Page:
Henriksson, A., Wardle A., D., Trygg, J., Diehl, S. & Englund, G. (2016). Strong invaders are strong defenders: implications for the resistance of invaded communities. Ecology Letters, 19(4), 487-494
Open this publication in new window or tab >>Strong invaders are strong defenders: implications for the resistance of invaded communities
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2016 (English)In: Ecology Letters, ISSN 1461-023X, E-ISSN 1461-0248, Vol. 19, no 4, p. 487-494Article in journal (Refereed) Published
Abstract [en]

Many ecosystems receive a steady stream of non-native species. How biotic resistance develops over time in these ecosystems will depend on how established invaders contribute to subsequent resistance. If invasion success and defence capacity (i.e. contribution to resistance) are correlated, then community resistance should increase as species accumulate. If successful invaders also cause most impact (through replacing native species with low defence capacity) then the effect will be even stronger. If successful invaders instead have weak defence capacity or even facilitative attributes, then resistance should decrease with time, as proposed by the invasional meltdown hypothesis. We analysed 1157 introductions of freshwater fish in Swedish lakes and found that species' invasion success was positively correlated with their defence capacity and impact, suggesting that these communities will develop stronger resistance over time. These insights can be used to identify scenarios where invading species are expected to cause large impact.

Keywords
biotic resistance, freshwater fish, introductions, interaction hierarchies, strong invaders, strong defenders, invasions
National Category
Ecology
Identifiers
urn:nbn:se:umu:diva-110248 (URN)10.1111/ele.12586 (DOI)000372654800015 ()
Note

Originally included in thesis in manuscript form.

Available from: 2015-10-19 Created: 2015-10-19 Last updated: 2018-06-07Bibliographically approved
Diehl, S., Berger, S. A., Soissons, Q., Giling, D. P. & Stibor, H. (2015). An experimental demonstration of the critical depth principle. ICES Journal of Marine Science, 72(6), 2051-2060
Open this publication in new window or tab >>An experimental demonstration of the critical depth principle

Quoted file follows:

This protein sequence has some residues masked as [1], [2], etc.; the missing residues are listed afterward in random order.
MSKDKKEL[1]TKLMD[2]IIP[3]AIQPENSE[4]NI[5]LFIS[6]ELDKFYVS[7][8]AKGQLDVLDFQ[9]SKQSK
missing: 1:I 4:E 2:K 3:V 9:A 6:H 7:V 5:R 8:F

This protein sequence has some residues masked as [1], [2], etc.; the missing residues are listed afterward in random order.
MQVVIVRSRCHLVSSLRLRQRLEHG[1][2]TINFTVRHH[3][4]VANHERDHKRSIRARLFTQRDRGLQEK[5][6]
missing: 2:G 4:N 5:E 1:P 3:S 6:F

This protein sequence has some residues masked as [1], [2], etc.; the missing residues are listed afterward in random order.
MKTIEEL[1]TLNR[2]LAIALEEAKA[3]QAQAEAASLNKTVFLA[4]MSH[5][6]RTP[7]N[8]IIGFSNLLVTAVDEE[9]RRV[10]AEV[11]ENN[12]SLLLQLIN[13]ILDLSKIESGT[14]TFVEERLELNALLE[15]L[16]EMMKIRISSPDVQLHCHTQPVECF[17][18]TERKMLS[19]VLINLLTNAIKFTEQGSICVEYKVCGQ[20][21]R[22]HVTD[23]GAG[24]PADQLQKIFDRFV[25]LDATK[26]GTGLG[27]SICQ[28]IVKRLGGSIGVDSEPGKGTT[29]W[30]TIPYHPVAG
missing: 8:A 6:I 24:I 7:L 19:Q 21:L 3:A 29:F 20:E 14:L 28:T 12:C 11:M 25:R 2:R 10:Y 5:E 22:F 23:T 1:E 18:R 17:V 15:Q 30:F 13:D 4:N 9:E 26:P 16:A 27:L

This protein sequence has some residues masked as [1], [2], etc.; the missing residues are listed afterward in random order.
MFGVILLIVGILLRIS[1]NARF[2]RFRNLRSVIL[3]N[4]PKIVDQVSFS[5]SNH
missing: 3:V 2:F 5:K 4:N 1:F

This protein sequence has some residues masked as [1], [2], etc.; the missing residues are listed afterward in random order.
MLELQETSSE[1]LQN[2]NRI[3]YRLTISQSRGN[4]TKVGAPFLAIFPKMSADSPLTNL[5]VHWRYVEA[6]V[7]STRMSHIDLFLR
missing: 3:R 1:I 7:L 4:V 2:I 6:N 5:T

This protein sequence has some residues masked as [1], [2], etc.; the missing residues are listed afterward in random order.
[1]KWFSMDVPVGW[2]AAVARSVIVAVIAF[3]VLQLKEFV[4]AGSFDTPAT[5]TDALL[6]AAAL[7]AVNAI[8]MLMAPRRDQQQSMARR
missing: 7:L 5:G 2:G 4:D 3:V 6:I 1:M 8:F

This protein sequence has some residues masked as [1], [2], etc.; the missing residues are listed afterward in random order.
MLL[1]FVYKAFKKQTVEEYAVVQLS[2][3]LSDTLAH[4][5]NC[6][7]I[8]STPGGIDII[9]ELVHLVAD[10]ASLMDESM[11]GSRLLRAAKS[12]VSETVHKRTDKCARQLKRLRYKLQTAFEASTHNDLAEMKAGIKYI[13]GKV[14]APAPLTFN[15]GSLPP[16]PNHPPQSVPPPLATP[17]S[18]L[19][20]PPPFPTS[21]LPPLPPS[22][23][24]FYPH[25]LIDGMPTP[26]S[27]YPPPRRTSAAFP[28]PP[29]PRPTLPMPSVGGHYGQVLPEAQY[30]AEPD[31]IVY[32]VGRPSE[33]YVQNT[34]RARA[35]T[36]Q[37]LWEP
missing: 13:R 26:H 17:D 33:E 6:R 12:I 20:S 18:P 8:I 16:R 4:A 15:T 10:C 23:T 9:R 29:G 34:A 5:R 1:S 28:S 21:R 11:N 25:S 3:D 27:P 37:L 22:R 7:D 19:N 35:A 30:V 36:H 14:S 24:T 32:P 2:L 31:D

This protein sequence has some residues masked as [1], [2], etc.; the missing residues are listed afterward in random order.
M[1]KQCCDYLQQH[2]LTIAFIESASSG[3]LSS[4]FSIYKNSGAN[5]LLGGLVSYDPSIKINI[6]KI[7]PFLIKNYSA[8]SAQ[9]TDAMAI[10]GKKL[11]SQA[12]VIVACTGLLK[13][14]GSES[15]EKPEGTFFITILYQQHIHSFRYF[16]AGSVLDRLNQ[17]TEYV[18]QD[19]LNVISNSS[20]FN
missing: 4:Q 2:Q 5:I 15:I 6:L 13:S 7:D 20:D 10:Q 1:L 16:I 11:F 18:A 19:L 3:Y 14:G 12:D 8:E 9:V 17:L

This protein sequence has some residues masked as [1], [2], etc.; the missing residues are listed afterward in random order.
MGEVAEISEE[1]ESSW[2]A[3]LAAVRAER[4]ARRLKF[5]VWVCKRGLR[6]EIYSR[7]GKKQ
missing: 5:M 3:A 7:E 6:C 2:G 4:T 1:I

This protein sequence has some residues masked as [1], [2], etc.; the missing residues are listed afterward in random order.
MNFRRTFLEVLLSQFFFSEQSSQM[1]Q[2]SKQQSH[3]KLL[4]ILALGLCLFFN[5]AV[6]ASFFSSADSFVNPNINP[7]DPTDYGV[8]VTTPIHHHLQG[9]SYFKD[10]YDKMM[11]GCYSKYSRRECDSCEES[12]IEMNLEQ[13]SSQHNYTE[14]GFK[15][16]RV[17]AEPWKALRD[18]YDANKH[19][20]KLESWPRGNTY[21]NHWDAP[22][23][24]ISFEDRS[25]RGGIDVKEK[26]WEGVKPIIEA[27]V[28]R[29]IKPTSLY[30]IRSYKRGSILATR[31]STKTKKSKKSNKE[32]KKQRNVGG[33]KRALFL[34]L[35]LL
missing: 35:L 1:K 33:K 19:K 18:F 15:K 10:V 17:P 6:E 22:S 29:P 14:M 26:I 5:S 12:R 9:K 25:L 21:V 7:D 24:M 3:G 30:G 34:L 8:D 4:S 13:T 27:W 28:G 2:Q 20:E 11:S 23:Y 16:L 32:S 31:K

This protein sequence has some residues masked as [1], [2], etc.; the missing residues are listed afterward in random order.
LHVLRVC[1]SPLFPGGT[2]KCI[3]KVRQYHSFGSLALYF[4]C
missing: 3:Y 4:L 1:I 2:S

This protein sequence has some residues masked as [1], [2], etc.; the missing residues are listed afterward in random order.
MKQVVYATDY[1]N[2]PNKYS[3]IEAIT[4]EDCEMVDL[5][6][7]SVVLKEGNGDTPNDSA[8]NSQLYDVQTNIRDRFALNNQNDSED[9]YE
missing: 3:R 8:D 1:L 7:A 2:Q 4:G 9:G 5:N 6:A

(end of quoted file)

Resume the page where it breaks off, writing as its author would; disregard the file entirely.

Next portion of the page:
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2015 (English)In: ICES Journal of Marine Science, ISSN 1054-3139, E-ISSN 1095-9289, Vol. 72, no 6, p. 2051-2060Article in journal (Refereed) Published
Abstract [en]

Sverdrup's critical depth hypothesis, which has had an almost canonical status in biological oceanography, has recently been challenged as a universal explanation for the formation of oceanic spring blooms, and several alternative hypotheses have been proposed. Arguments pro and contra alternative explanations have so far relied on theoretical considerations and purely observational data. In this paper, we propose that mesocosm experiments with natural plankton communities could make important contributions to the resolution of the issue. We first briefly review the foundations of the critical depth concept and derive an approximate relationship that relates optically scaled critical depth (="critical optical depth", i.e. the product of the light attenuation coefficient and the critical depth) to light-dependent phytoplankton production in the mixed surface layer. We describe how this relationship can be used to scale experimental mesocosms such that they reproduce ambient light conditions of natural water columns from the surface down to the critical depth and beyond. We illustrate the power of the approach with a mesocosm study in which we experimentally controlled the onset of the spring bloom of a lake plankton community through the manipulation of optically scaled mixed-layer depth. This experiment may be the first experimental demonstration of the critical depth principle acting on a natural plankton community. Compensation light intensity (=minimum average mixed-layer light intensity required to trigger a bloom of the ambient plankton community) could be constrained to be somewhat above 3.2 moles PAR m(-2) d(-1), corresponding to a critical optical depth of 10.5. We compare these numbers to estimates from marine systems and end with a discussion of how experiments could be designed to (i) more accurately determine the critical depth in a given system and (ii) resolve among competing hypotheses for vernal bloom onset.

Keywords
compensation light intensity, critical optical depth, dimensional analysis, mesocosm experiment, phytoplankton spring bloom, scaling
National Category
Oceanography, Hydrology and Water Resources
Identifiers
urn:nbn:se:umu:diva-108156 (URN)10.1093/icesjms/fsv032 (DOI)000359696500030 ()
Available from: 2015-09-16 Created: 2015-09-04 Last updated: 2018-06-07Bibliographically approved